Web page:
Bankruptcy Code Definition: Corporation

The Bankruptcy Code lists various types of entities which are defined as a “corporation.”  These include:

  • association having a power or privilege that a private corporation, but not an individual or a partnership, possesses;
  • partnership association organized under a law that makes only the capital subscribed responsible for the debts of such association;
  • joint-stock company;
  • unincorporated company or association; or
  • business trust;

but further expressly excluding a limited liability partnership.  11 U.S.C. § 101(9).

A quick perusal of the Code, however, reveals that none of the terms used in this definition, including “partnership” - of any sort - is otherwise defined.  Thus, although seeking to differentiate on the basis of what a corporation is not – limited or general partnerships or individual – the Code confusingly defines a corporation to include a “corporation” and also an “association” but in three different contexts.

This less than concise definition also prompts uncertainty or at least raises a question in the instance of a hybrid or other form of entity not enumerated within the definition.  Thus, one must turn to state law to determine which constitutes a corporation both within the list of “corporate” entities enumerated within the definition but also as to a hybrid entity as to what it most closely resembles.  A limited liability company (“llc”) is an example of a hybrid entity which has been deemed more akin to a corporation than a partnership, particularly in the context of whether the llc is an “affiliate” or “insider” of a corporation for purposes of preference liability.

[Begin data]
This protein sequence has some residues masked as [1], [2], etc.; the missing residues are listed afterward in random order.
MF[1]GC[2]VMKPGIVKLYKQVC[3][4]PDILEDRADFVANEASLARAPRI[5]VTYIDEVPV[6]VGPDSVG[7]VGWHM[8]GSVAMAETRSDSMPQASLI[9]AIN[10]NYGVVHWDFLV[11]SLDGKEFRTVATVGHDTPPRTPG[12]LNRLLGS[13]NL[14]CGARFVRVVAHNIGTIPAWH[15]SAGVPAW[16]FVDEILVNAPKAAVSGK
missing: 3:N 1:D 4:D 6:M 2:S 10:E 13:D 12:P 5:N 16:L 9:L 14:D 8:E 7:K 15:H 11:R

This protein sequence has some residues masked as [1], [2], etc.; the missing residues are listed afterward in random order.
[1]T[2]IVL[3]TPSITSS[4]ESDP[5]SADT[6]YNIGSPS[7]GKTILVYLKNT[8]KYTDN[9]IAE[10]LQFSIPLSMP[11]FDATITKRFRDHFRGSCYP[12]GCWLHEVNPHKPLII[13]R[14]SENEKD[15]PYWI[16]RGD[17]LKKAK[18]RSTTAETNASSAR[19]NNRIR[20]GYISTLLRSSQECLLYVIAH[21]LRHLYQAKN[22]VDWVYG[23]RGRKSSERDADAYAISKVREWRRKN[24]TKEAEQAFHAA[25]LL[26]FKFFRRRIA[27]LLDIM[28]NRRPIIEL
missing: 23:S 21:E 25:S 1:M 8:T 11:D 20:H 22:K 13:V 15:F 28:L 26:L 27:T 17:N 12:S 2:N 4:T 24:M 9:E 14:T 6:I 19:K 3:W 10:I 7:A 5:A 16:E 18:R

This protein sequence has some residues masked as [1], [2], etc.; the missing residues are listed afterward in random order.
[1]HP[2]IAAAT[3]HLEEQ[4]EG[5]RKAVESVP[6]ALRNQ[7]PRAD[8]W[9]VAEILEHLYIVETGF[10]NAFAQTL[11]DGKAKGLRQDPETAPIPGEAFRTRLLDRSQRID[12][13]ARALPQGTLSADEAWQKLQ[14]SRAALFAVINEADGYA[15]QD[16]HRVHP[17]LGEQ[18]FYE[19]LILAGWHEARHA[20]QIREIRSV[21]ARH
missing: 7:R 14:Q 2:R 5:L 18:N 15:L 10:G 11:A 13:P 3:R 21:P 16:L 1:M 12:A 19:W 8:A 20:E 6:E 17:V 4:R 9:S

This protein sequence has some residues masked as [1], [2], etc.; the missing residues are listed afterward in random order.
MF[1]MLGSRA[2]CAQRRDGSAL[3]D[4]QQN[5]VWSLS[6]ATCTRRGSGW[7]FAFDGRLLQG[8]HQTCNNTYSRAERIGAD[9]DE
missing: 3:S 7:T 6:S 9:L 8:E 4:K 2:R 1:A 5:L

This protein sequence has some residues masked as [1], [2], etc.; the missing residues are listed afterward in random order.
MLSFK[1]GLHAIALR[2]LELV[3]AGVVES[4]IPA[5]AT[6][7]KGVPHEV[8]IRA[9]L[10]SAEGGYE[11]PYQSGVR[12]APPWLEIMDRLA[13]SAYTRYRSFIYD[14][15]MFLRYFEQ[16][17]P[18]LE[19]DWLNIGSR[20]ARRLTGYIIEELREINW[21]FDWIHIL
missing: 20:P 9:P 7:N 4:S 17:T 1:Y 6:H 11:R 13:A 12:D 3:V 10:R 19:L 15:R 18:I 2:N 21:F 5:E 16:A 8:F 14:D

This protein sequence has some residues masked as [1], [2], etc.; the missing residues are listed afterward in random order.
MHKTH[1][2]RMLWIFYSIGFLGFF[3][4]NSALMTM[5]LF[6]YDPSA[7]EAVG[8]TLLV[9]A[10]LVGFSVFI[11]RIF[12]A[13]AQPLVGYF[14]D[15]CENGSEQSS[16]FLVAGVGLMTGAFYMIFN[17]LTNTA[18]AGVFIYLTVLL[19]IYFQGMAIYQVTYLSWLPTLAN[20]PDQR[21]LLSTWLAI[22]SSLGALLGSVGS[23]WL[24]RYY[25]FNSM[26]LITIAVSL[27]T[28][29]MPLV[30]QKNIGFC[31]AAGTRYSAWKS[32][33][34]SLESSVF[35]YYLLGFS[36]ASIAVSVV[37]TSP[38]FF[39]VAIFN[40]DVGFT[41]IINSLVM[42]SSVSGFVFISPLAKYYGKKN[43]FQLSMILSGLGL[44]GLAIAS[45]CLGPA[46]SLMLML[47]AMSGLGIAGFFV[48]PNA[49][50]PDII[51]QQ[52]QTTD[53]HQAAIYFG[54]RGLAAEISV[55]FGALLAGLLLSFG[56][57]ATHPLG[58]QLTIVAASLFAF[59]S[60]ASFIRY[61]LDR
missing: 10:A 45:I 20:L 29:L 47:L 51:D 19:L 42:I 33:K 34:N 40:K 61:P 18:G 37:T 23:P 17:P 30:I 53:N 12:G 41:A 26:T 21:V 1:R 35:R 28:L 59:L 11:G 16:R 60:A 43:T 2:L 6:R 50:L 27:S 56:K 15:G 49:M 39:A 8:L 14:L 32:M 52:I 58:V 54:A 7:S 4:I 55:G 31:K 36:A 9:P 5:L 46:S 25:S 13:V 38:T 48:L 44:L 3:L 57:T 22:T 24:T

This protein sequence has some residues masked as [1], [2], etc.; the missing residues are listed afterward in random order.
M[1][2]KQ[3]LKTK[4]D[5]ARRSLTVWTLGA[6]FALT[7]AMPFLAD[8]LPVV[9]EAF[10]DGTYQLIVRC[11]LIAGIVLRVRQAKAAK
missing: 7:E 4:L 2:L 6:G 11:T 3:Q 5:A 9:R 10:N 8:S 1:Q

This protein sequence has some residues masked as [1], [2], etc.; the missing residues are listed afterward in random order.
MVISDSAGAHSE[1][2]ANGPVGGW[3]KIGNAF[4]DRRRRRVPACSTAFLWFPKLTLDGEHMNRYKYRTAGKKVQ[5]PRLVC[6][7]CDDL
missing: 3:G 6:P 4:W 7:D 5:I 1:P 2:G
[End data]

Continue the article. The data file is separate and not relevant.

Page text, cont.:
A case which recently examined these definitions in this context arises from the relationship of a Kansas llc which received transfers from a debtor which was majority owned by a corporate entity which wholly owned another corporate entity which wholly owned the llc is Redmond v. CJD & Assocs., LLC  (In re Brooke Corp.), 506 B.R. 560 (Bankr. D. Kan. 2014).  Finding that an llc organized in Kansas is provided various rights and privileges that neither a partnership nor individuals are, an llc is a corporation for purposes of the definition (and ultimately as an affiliate and thus an insider of the debtor in order to expand the look back period to one year).  Another recent case similarly finding an llc organized under Washington law to be a corporation in connection with a preference analysis is Sherron Assocs. Loan Fund XX1 (Lacey) L.L.C. v. Thomas (In re Parks), 503 B.R. 820 (Bankr. W.D. Wash. 20 13).

A more atypical business entity which requires a case by case examination of its moving parts is a business trust.  Merely holding assets which may be operated at a profit does not necessarily mean that the entity is a business trust.  Instead, the analysis should focus on both the purpose and actual operations of the trust and only when both point to the primary purpose for which it was formed is to carry out a business purpose should the trust be deemed a business trust.  In In re Blanche Zwerding Revocable Living Trust, 531 B.R. 537 (Bankr. D.N.J. 2015), the court was confronted with deciding whether or not a revocable living trust was a business trust and thus a corporation, and thus eligible under Code § 109 to file a voluntary petition.  Finding that the trust was formed primarily to hold and preserve its assets (rental real properties) and to provide for the orderly transfer thereof to the beneficiaries, the court dismissed the case as filed by an ineligible debtor.

Michael B. Watkins
Barnes & Thornburg LLP

Leave A Reply